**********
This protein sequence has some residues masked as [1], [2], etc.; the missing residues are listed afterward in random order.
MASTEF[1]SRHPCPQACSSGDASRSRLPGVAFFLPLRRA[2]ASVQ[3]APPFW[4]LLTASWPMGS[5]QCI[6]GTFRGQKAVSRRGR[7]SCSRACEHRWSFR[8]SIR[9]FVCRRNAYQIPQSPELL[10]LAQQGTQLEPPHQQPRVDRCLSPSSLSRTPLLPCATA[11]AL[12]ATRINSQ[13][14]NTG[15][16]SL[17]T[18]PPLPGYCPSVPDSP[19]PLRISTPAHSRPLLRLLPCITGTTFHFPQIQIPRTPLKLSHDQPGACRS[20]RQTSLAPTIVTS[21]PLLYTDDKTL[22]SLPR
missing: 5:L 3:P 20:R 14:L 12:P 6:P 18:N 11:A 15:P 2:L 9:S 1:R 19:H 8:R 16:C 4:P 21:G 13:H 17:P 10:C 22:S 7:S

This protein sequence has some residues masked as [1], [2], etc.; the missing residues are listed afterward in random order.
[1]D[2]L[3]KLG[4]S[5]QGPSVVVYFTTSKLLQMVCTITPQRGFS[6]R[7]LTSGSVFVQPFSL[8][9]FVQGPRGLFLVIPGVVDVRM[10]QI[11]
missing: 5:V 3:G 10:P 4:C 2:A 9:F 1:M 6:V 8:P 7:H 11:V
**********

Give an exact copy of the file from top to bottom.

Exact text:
This protein sequence has some residues masked as [1], [2], etc.; the missing residues are listed afterward in random order.
MASTEF[1]SRHPCPQACSSGDASRSRLPGVAFFLPLRRA[2]ASVQ[3]APPFW[4]LLTASWPMGS[5]QCI[6]GTFRGQKAVSRRGR[7]SCSRACEHRWSFR[8]SIR[9]FVCRRNAYQIPQSPELL[10]LAQQGTQLEPPHQQPRVDRCLSPSSLSRTPLLPCATA[11]AL[12]ATRINSQ[13][14]NTG[15][16]SL[17]T[18]PPLPGYCPSVPDSP[19]PLRISTPAHSRPLLRLLPCITGTTFHFPQIQIPRTPLKLSHDQPGACRS[20]RQTSLAPTIVTS[21]PLLYTDDKTL[22]SLPR
missing: 5:L 3:P 20:R 14:L 12:P 6:P 18:N 11:A 15:P 2:L 9:S 1:R 19:H 8:R 16:C 4:P 21:G 13:H 17:P 10:C 22:S 7:S

This protein sequence has some residues masked as [1], [2], etc.; the missing residues are listed afterward in random order.
[1]D[2]L[3]KLG[4]S[5]QGPSVVVYFTTSKLLQMVCTITPQRGFS[6]R[7]LTSGSVFVQPFSL[8][9]FVQGPRGLFLVIPGVVDVRM[10]QI[11]
missing: 5:V 3:G 10:P 4:C 2:A 9:F 1:M 6:V 8:P 7:H 11:V